Substance Abuse During Pregnancy: Alcohol, Opiates and Meth–Will My Drug Addiction Hurt My Baby?

Get the help you need now, and your baby will thank you later. Image by Decoded Pregnancy, all rights reserved.

Get the help you need now, and your baby will thank you later. Image by Decoded Pregnancy, all rights reserved.

Chemical Dependency rarely starts in pregnancy. Addictive disease has causes, such as severe abuse or other psychological trauma in childhood. Addiction and alcoholism may even be genetic; substance abuse may affect all the members of a family.

Unintended pregnancy may occur during instances of impaired judgment. If you are addicted and expecting a baby, you are most likely scared and wondering how to help yourself and your unborn child.

You may be afraid to get prenatal care, worry about facing legal problems or having a safe place to live, or your family finding out. You also worry about your baby’s health and development.

Substance Abuse and Pregnancy

Substance abuse affects mothers in all walks of life; you are not alone. Addiction is a disease that responds to treatment. Decoded Pregnancy encourages you to seek help and learn more by attending self-help meetings or enrolling in a treatment program. Find a doctor or midwife you are comfortable with, who will tailor your prenatal care to your individual needs.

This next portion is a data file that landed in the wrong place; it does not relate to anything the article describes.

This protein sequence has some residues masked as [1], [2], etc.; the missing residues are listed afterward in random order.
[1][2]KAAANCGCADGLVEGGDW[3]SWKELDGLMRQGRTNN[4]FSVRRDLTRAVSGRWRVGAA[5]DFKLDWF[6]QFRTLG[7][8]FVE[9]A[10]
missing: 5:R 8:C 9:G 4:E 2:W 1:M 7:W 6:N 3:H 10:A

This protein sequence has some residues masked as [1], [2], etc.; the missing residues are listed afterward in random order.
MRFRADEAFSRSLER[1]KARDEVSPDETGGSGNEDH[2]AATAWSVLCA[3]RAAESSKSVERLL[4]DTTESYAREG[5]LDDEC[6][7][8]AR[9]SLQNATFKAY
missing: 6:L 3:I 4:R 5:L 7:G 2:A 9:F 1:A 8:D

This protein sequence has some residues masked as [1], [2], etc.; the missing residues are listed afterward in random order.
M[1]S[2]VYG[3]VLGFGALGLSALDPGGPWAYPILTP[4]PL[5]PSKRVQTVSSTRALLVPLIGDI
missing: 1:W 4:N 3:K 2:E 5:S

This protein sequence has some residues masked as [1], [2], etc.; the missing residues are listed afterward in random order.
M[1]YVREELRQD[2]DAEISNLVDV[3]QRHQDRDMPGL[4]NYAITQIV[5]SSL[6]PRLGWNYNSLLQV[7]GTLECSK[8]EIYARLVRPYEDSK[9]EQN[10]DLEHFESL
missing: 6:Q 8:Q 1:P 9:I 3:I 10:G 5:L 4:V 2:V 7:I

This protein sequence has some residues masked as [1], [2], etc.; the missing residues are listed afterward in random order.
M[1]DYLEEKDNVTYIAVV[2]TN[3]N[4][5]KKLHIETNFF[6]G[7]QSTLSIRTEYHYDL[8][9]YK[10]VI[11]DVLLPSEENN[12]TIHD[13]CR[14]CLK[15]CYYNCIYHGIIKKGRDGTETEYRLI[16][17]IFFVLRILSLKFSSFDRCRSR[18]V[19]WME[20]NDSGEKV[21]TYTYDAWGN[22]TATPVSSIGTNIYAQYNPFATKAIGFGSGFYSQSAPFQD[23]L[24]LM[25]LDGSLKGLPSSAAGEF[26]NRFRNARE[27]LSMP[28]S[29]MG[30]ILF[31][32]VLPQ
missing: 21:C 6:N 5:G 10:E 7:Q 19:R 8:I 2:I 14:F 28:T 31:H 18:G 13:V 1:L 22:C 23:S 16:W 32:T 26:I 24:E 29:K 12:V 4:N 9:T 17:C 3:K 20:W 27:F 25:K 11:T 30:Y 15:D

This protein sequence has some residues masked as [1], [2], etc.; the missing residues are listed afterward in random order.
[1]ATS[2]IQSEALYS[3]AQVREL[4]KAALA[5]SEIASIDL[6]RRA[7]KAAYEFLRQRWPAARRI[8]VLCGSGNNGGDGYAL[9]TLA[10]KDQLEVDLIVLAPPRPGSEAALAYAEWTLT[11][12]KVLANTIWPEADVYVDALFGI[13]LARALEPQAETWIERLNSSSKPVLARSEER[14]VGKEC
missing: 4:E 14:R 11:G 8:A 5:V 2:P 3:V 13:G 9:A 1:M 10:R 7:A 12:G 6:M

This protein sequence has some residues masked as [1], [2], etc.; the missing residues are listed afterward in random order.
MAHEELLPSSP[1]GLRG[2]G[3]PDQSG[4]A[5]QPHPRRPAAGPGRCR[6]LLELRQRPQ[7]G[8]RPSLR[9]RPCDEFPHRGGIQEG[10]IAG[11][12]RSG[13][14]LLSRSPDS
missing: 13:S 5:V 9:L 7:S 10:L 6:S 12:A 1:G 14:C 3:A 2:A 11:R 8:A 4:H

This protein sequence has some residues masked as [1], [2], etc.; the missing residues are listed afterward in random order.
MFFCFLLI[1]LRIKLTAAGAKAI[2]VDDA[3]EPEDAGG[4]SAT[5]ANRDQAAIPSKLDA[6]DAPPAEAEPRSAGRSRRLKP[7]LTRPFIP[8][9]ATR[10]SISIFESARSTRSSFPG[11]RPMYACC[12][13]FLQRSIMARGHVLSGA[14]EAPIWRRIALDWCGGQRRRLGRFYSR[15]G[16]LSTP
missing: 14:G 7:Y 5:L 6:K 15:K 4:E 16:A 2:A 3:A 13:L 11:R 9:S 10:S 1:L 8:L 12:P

How do drugs impact a pregnancy? That depends on the amount and frequency of use as well as the type of drug. Problems can also occur because of drug effects, such as dehydration, poor diet, inadequate rest, and increased stress levels. What substances all have in common is an increased risk of early pregnancy loss.

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If you aren’t yet 12 weeks gestation, stopping alcohol, cocaine or methamphetamine use now will reduce your risk of miscarriage. If you are more than 12 weeks along, there are other concerns, but a baby who is very active in the womb (you should feel flutters by around 4 months) is probably thriving.

I have counseled hundreds of chemically dependent expectant women over many years. I am glad to report that the risks of serious problems, for either mom or baby, are relatively low if you seek help during your pregnancy. If you wait until after you give birth to get into treatment, the risks for you and your baby are much higher.

Opiate Withdrawal May Endanger Pregnancy

There are special considerations for those addicted to opiates. This class of drugs includes highly addictive, prescription pain medications, such as hydrocodone (Vicodin), as well as illicit intravenous-use drugs like heroin. You could die from an overdose of these drugs. In addition, the lifestyle of IV drug users sometimes exposes infants and their mothers to serious infections, such as HIV or hepatitis B, and violence.